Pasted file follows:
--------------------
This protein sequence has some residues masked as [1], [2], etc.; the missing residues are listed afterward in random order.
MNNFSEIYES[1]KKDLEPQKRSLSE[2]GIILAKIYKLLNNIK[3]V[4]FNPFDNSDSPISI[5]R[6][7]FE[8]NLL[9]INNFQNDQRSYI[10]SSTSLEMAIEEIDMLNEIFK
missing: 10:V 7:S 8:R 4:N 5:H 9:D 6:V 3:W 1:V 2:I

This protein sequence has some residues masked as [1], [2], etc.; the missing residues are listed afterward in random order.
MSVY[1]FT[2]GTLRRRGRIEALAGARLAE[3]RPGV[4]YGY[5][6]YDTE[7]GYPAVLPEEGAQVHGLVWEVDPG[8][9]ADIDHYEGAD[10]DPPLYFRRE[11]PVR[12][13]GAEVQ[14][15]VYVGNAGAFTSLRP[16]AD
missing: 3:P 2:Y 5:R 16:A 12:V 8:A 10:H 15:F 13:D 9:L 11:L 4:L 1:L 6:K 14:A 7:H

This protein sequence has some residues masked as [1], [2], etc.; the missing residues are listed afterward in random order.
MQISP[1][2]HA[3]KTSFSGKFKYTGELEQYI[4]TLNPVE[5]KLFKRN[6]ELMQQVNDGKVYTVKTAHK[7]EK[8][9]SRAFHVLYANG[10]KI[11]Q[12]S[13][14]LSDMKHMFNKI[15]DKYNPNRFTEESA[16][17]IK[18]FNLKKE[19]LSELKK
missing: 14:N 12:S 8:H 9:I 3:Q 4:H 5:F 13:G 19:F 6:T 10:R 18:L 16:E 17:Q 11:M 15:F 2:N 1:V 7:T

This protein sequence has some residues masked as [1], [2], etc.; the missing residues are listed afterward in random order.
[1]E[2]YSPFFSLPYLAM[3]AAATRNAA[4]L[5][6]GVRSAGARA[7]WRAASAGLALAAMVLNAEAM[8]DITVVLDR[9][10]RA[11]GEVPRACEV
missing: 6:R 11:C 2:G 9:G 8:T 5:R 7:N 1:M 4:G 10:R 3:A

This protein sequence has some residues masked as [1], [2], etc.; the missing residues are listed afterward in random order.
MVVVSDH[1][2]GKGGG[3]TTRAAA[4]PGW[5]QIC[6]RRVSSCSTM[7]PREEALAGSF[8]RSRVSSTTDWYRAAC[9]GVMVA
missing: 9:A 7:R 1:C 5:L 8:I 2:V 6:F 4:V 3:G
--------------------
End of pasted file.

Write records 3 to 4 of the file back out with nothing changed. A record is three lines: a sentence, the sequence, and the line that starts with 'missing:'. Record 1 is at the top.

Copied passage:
This protein sequence has some residues masked as [1], [2], etc.; the missing residues are listed afterward in random order.
MQISP[1][2]HA[3]KTSFSGKFKYTGELEQYI[4]TLNPVE[5]KLFKRN[6]ELMQQVNDGKVYTVKTAHK[7]EK[8][9]SRAFHVLYANG[10]KI[11]Q[12]S[13][14]LSDMKHMFNKI[15]DKYNPNRFTEESA[16][17]IK[18]FNLKKE[19]LSELKK
missing: 14:N 12:S 8:H 9:I 3:Q 4:H 5:F 13:G 19:F 6:T 10:R 18:L 16:E 17:Q 11:M 15:F 2:N 1:V 7:T

This protein sequence has some residues masked as [1], [2], etc.; the missing residues are listed afterward in random order.
[1]E[2]YSPFFSLPYLAM[3]AAATRNAA[4]L[5][6]GVRSAGARA[7]WRAASAGLALAAMVLNAEAM[8]DITVVLDR[9][10]RA[11]GEVPRACEV
missing: 6:R 11:C 2:G 9:G 8:T 5:R 7:N 1:M 4:G 10:R 3:A